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Wind-Assisted Propulsion Study Completed After Five Demonstrations

wind assisted propulsion
Scanlines ferry Copenhagen was the largest vessel in the study (Scanlines)

Published Jun 30, 2023 4:21 PM by The Maritime Executive

A three-and-a-half-year program to test and demonstrate a range of technologies in wind-assisted propulsion has come to a close with organizers reporting that they believe it will provide critical information to assist the shipping industry in adopting the technologies. The WASP Project (Wind Assisted Ship Propulsion) was funded by the European Regional Development Fund providing a focus for research, academic study, and the testing and installation of wind-assisted propulsion on ships operating in the North Sea region.  

Reporting on the conclusion of the project, the organizers are saying that it generated a significant stream of information and transparency around wind propulsion technology selection, installation and operation, that will contribute to the general development of the wind-assist sector. Three different wind propulsion technologies were tested with a total of five commercial vessels retrofitted with wind-assist systems. Third party validation was also conducted to verify the actual fuel savings achieved.

The researchers and installations focused on three technologies. They installed Flettner-style rotors in two of the projects. In addition, they also tested both retractable and foldable suction wings as well as a wingsail. Most of the vessels were smaller coastal ships ranging in size from 1,600 dwt to 3,600 dwt as well as a larger 6,500 cargo ship.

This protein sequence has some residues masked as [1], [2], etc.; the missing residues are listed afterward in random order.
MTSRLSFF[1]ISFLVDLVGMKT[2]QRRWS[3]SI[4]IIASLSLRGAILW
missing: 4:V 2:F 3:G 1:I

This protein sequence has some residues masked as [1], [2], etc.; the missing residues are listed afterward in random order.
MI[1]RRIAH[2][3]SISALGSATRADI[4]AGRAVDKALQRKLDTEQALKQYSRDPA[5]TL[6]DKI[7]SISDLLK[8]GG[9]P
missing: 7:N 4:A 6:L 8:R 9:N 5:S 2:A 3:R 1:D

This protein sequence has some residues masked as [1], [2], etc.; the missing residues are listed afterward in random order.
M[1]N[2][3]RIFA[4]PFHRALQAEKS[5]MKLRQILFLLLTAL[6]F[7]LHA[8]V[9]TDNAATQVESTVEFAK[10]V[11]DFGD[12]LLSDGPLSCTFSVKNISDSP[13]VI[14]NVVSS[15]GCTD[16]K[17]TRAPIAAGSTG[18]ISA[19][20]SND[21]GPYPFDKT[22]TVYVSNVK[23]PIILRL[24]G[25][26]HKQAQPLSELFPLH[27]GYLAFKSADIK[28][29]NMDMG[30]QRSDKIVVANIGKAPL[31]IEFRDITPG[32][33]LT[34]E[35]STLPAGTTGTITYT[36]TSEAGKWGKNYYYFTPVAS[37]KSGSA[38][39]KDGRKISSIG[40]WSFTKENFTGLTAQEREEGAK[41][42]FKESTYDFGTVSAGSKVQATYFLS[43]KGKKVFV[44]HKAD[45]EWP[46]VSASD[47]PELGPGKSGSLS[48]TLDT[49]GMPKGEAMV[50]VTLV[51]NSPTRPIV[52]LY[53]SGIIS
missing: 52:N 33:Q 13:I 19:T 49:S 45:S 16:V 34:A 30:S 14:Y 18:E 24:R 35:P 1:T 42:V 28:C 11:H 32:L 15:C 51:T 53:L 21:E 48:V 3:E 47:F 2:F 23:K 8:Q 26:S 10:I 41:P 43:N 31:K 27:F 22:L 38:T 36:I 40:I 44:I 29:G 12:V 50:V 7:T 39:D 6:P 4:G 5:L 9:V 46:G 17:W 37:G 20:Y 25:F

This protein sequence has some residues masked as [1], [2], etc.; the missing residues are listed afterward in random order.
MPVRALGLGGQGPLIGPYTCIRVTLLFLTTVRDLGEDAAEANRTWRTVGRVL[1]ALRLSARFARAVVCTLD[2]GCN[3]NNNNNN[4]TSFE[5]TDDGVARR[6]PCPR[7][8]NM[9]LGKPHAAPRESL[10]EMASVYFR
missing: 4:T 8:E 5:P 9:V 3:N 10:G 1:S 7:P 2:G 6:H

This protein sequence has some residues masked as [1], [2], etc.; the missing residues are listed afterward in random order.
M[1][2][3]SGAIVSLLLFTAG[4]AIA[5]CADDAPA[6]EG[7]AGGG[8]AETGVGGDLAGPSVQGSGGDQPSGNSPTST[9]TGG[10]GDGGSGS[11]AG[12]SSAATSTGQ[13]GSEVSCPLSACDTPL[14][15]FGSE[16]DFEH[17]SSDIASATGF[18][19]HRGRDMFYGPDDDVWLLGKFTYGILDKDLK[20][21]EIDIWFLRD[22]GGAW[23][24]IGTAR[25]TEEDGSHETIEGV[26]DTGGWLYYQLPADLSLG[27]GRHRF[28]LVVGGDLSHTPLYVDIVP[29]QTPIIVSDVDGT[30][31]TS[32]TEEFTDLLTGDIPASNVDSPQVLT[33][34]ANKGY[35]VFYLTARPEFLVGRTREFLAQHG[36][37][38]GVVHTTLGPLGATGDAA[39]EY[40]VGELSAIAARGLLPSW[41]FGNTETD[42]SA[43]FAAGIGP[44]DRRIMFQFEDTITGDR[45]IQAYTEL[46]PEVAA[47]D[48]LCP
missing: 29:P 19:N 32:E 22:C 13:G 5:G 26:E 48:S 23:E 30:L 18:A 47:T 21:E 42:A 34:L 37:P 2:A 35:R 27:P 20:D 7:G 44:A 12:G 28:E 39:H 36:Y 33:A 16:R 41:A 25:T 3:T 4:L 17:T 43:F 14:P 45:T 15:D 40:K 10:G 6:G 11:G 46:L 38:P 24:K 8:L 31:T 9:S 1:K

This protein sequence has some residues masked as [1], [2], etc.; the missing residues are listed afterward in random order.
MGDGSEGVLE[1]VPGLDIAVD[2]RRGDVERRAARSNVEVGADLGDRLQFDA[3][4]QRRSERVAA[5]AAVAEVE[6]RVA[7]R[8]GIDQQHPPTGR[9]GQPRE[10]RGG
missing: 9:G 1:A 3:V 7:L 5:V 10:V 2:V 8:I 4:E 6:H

The largest ship in the program was the 23,000 gross ton Copenhagen, a Ro-Ro ferry operated by Scandlines that was an early test of the rotor technology. The other ships were the Annika Braren which also tested a rotor.  Three ships, the Ankie, the Frisian Sea, and the Tharsis each tested different rigid wings.

The report highlights that they were able to deliver up to 10 percent fuel savings. As expected, the fuel savings from these systems was variable, in part depending on the route and vessel’s operating profile. The organizers, however, believe the five installations of wind propulsion technology will continue to serve as examples of how wind propulsion systems can be deployed as retrofits on different vessels. These installations also contributed to the generation of three points of reference for different wind propulsion technologies and shipping segments that will support ship owners to make investment decisions going forward.

The project will continue to have an influence on the development and application of the technology. Organizers report that the project played a key role in developing standard procedures for sea trials for wind propulsion technology-equipped vessels. The organizers said that these are significant developments that will reduce the barriers for the uptake of wind propulsion solutions.

 

 

In summarizing the results of the project they believe it generated significant learnings, deliverables, and has contributed to the general development of the wind-assist sector. By demonstrating the performance of several wind propulsion technologies in real-life operations, they believe the project contributed to building trust in the technology and this will hopefully convince more ship owners to invest in this green technology.

The developed sea trial methods and key performance indicators will be translated into ITTC Guidelines, which will be published in 2024. The data will also be maintained as a reference for future efforts and they also point to spin-off projects. Project partners from the WASP study, Rörd Braren and ECOFlettner, announced they will be working with MARIKO, the maritime competence center in Germany, and other project partners to further optimize the ECO Flettner rotor technology and widen the testing of the rotor systems on different ship types.